Timber is a collaboration between Janet Simpson and Will Stewart — two veteran musicians who came together in that most natural of ways: In a pinch.
Stewart, an Alabama native currently based in Nashville along with the rest of the band, Willie and the Giant, was working on his Coosa EP when it was suggested that Simpson — a multi-faceted, Birmingham, Alabama based musician known for her work in Wooden Wand, Delicate Cutters, and Teen Getaway — to lend her talents to the proceedings. Pressed for time, Simpson came to the studio that day, spent an hour adding keys and her sumptuous voice to a few of Stewart’s songs, and left to catch a plane for a European tour with Wooden Wand.
Last summer, out of the blue, Stewart e-mailed Simpson about writing together. Impressed by Stewart’s melodic gifts and easy demeanor, Simpson accepted the offer. Soon they began trading songs via e-mail, giving each other notes along the way. Once a small batch of similarly-themed compositions made itself apparent, the two met at 2734 Central Recording Studio in Birmingham, AL — working, once again, with producer Lester Nuby — to record their self-titled debut.
Though the two had been exchanging songs online, Simpson and Stewart did not know much about each other, much less how to go about recording their new compositions. Over coffee they talked about productions they were currently enamored with, including albums by Teenage Fanclub, Yo La Tengo, D’Angelo, and Neil Young — particularly After The Gold Rush. Caffeinated and invigorated, the two began crafting the album — splitting the instrumental duties, keeping things simple, and embracing spontaneous moments. Per Stewart’s suggestion, they drafted Nashville musician Scott Murray to add pedal steel, utilizing the instrument’s gorgeous washes of sound for atmosphere rather than staid, Americana twang.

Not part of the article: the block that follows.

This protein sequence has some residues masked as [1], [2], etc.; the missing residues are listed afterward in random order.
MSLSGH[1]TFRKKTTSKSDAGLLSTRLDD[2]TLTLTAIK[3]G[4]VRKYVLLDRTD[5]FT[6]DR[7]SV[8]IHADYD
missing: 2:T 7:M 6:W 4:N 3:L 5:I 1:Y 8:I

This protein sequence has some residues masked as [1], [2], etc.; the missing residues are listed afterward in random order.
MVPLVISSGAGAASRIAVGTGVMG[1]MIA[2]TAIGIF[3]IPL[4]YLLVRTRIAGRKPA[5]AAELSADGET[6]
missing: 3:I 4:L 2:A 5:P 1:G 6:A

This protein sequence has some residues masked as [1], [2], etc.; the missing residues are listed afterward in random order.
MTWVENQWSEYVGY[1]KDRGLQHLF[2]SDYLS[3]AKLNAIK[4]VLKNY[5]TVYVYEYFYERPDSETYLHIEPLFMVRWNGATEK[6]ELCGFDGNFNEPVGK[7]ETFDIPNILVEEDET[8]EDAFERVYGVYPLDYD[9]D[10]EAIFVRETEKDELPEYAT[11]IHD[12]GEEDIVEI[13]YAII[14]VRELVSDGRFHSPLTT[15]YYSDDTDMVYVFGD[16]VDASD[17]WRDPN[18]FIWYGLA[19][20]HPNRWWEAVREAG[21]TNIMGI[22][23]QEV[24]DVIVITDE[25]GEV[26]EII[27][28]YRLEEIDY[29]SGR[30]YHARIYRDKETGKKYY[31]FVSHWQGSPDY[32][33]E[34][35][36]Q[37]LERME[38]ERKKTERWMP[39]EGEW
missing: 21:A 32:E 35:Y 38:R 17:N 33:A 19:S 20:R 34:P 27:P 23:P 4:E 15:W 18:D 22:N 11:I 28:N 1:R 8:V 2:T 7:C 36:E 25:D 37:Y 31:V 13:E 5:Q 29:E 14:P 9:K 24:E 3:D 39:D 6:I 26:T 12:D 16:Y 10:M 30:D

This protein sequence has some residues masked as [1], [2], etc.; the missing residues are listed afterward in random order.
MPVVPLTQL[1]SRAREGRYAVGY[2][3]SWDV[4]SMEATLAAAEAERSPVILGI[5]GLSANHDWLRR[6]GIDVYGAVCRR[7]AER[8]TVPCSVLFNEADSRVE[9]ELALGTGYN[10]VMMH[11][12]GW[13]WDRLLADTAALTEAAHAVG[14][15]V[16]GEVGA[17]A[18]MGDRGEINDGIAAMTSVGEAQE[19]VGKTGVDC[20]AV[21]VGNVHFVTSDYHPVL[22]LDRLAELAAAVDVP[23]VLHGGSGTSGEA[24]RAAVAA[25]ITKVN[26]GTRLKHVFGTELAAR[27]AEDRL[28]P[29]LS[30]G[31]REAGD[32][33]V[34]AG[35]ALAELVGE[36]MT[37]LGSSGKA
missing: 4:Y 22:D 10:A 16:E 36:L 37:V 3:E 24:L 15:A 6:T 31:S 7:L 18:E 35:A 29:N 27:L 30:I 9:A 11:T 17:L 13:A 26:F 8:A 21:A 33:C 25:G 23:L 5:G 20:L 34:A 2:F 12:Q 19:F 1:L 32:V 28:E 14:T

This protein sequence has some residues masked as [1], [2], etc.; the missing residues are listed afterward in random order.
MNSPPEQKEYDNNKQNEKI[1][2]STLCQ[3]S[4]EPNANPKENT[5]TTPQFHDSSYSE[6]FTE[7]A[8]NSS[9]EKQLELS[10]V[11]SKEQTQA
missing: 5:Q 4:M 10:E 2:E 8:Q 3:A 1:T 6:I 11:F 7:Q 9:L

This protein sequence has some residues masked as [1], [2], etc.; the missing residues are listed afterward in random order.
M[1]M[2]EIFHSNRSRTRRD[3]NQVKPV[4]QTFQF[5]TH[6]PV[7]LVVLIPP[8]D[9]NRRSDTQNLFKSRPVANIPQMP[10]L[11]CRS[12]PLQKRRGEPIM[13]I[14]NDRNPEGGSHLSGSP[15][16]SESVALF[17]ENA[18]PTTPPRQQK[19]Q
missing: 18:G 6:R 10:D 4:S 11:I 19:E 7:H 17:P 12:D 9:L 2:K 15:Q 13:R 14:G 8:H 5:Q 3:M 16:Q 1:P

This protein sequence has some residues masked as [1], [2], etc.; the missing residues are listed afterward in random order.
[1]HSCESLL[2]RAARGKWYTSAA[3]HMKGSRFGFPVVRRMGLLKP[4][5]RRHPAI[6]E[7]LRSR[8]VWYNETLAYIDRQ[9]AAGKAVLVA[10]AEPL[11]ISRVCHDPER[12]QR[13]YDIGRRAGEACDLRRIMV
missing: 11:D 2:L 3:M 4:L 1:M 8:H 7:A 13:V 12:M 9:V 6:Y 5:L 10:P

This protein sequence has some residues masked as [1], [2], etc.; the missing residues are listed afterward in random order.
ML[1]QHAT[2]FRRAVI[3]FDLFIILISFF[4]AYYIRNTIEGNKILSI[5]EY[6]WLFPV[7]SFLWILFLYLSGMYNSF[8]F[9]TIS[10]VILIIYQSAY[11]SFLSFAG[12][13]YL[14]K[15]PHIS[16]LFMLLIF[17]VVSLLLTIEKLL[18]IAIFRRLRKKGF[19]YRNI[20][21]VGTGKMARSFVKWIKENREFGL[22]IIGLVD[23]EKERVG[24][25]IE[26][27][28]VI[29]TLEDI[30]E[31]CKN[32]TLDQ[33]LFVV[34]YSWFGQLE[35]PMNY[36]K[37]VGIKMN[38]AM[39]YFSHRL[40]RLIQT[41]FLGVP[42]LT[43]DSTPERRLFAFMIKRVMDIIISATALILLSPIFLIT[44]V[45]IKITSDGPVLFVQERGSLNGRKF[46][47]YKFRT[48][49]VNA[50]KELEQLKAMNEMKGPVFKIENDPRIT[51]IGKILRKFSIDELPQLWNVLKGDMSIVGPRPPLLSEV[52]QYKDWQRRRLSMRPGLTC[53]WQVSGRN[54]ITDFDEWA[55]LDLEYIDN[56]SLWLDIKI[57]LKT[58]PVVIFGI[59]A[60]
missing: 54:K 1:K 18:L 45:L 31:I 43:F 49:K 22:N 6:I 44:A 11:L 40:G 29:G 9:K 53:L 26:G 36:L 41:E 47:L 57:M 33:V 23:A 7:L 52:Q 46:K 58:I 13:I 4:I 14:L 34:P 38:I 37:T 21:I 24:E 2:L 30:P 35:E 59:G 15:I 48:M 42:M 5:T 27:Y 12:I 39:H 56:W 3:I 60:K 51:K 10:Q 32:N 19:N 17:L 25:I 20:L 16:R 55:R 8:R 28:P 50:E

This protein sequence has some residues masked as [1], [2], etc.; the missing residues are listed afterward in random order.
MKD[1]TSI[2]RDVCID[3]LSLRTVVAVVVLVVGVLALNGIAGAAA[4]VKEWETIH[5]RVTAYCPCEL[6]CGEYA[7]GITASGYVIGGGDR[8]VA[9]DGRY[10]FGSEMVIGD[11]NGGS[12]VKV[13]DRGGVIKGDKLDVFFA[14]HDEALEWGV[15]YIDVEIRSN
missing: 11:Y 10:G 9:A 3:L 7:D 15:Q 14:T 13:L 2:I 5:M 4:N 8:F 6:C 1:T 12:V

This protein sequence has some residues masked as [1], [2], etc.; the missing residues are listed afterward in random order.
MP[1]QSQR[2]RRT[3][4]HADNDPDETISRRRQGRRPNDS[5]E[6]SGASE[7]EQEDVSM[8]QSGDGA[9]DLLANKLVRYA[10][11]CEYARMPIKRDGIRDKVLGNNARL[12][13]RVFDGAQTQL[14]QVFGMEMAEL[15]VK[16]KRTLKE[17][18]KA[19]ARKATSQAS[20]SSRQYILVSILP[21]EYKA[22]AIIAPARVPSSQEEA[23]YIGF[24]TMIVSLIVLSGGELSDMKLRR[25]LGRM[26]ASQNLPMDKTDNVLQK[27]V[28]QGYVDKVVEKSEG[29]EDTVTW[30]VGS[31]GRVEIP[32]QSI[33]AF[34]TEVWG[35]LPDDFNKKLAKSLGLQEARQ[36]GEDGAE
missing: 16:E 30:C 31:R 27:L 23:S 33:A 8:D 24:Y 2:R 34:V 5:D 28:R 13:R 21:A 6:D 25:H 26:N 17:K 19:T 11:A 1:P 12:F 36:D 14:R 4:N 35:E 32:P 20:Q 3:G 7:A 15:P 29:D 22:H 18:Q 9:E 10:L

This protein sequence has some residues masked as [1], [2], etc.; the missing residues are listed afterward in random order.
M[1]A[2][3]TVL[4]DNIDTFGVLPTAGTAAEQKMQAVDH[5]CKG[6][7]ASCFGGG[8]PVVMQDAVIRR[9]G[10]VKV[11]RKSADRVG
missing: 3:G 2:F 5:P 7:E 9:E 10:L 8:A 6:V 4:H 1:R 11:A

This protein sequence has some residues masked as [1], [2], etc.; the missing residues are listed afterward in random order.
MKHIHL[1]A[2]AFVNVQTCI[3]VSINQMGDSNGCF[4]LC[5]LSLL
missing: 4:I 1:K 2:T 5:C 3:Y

After releasing their self-titled EP in in late 2015, Timber are set to release the single "Sunstroke" on November 19th. "Sunstroke" is a composition that is sonically lush with meditative lyrics; invoking hazy imagery that coaxes the listener to join in on the gauzy daydream. Timber issues the warning, "Got to get you outta my head / before it's too late" - leaving an open-ended sense of anxiety, which culminates in a frenetic guitar break to end the song with a cathartic release. Timber are currently working to finalize their debut full-length album, which is scheduled to be completed in Spring 2017.
April 28th - DISCO - Birmingham, AL